Olivia de Havilland is the July Star of the Month. She'll be honored every Friday evening of July, starting on July 1st. I'll have more on TCM honoring the great Olivia's centennial birthday posted here tomorrow. (Update: Please visit TCM Star of the Month: Olivia de Havilland.)
Also on the July TCM schedule: The TCM Spotlight series TCM Presents Shane (Plus a Hundred More Great Westerns). Keith Carradine hosts every Tuesday and Wednesday this month. Here's a promo video, and TCM has also put together a special microsite with a detailed schedule.
SEVEN MEN FROM NOW (1956), THE TALL T (1957), RIDE LONESOME (1959), or COMANCHE STATION (1960). There must be a reason they're not being shown, as it's such a glaring omission; they've aired in the past, but perhaps TCM has lost the right. More musings on the Westerns series titles and omissions follow at the end of this post! (Important Update: Many thanks to Caftan Woman for pointing out in the comments that RIDE LONESOME shows up on the the schedule July 6th; somehow I missed that when I checked over the schedule!)
Here are some of the great highlights ahead this month on TCM, with special note paid to the Westerns. Click any hyperlinked title to read the corresponding film review and learn more about the cast.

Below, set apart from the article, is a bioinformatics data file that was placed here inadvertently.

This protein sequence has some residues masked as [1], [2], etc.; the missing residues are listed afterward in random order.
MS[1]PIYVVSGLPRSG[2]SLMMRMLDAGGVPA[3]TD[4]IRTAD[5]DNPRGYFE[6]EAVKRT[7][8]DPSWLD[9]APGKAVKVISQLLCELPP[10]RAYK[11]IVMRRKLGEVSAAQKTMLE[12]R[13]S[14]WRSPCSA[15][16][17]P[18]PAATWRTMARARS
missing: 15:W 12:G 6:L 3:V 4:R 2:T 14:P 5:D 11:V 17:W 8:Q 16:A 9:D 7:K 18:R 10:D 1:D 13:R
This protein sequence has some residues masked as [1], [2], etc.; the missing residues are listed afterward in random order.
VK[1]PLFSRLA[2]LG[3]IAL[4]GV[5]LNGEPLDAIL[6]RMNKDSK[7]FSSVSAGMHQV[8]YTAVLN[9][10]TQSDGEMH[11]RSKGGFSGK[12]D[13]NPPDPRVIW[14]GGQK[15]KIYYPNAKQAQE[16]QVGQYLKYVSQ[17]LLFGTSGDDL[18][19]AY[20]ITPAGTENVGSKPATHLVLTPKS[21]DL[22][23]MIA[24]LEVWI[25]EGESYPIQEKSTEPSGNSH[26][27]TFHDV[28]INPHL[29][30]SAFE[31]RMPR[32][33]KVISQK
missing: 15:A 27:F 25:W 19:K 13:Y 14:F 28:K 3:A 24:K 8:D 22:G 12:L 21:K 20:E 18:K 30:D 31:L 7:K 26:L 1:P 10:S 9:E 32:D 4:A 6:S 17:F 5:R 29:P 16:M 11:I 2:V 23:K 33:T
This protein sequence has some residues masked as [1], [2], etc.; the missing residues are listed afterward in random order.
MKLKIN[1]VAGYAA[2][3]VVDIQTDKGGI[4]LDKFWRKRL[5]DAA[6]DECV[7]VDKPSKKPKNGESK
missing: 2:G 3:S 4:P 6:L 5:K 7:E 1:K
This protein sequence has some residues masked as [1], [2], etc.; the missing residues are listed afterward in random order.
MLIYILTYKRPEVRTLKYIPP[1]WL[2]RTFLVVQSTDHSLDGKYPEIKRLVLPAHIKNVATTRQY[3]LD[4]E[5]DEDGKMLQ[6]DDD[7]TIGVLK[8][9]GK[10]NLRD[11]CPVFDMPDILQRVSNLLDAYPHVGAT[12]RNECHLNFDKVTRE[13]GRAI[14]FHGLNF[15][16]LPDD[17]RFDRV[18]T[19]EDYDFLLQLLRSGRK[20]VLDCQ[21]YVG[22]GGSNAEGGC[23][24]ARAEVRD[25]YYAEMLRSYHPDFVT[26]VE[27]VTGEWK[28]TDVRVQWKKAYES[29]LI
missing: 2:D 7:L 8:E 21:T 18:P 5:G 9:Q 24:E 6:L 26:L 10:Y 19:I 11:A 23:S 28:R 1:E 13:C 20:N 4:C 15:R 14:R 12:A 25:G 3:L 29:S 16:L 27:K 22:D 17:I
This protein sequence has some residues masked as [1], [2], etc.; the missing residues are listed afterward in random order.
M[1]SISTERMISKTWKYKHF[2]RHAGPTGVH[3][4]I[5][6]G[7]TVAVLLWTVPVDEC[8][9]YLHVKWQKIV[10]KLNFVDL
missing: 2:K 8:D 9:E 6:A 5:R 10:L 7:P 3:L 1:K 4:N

...The July 2nd prime time theme is "Musical Americana," including THAT'S ENTERTAINMENT! (1974), SEVEN BRIDES FOR SEVEN BROTHERS (1954), and ON THE TOWN (1949). It sounds funny, but SEVEN BRIDES was one of my three favorite movies from the first time I saw the barn-raising dance in THAT'S ENTERTAINMENT!, before I even saw the whole movie! And the rest of the movie, needless to say, did not disappoint.
...The Independence Day lineup includes the usual but always-welcome titles, THE MUSIC MAN (1962) and YANKEE DOODLE DANDY (1942).
...The Westerns series begins on July 5th. It kicks off with "The Early Years," then celebrates the films of John Ford and John Wayne in the evening, with a lineup of STAGECOACH (1939), THE SEARCHERS (1956), FORT APACHE (1948), SHE WORE A YELLOW RIBBON (1949), and 3 GODFATHERS (1949).
BADMAN'S TERRITORY (1946), RETURN OF THE BADMEN (1948), CANADIAN PACIFIC (1949), and FORT WORTH (1951). The evening will feature five Sam Peckinpah Westerns, starting off with Scott and Joel McCrea in the classic RIDE THE HIGH COUNTRY (1962).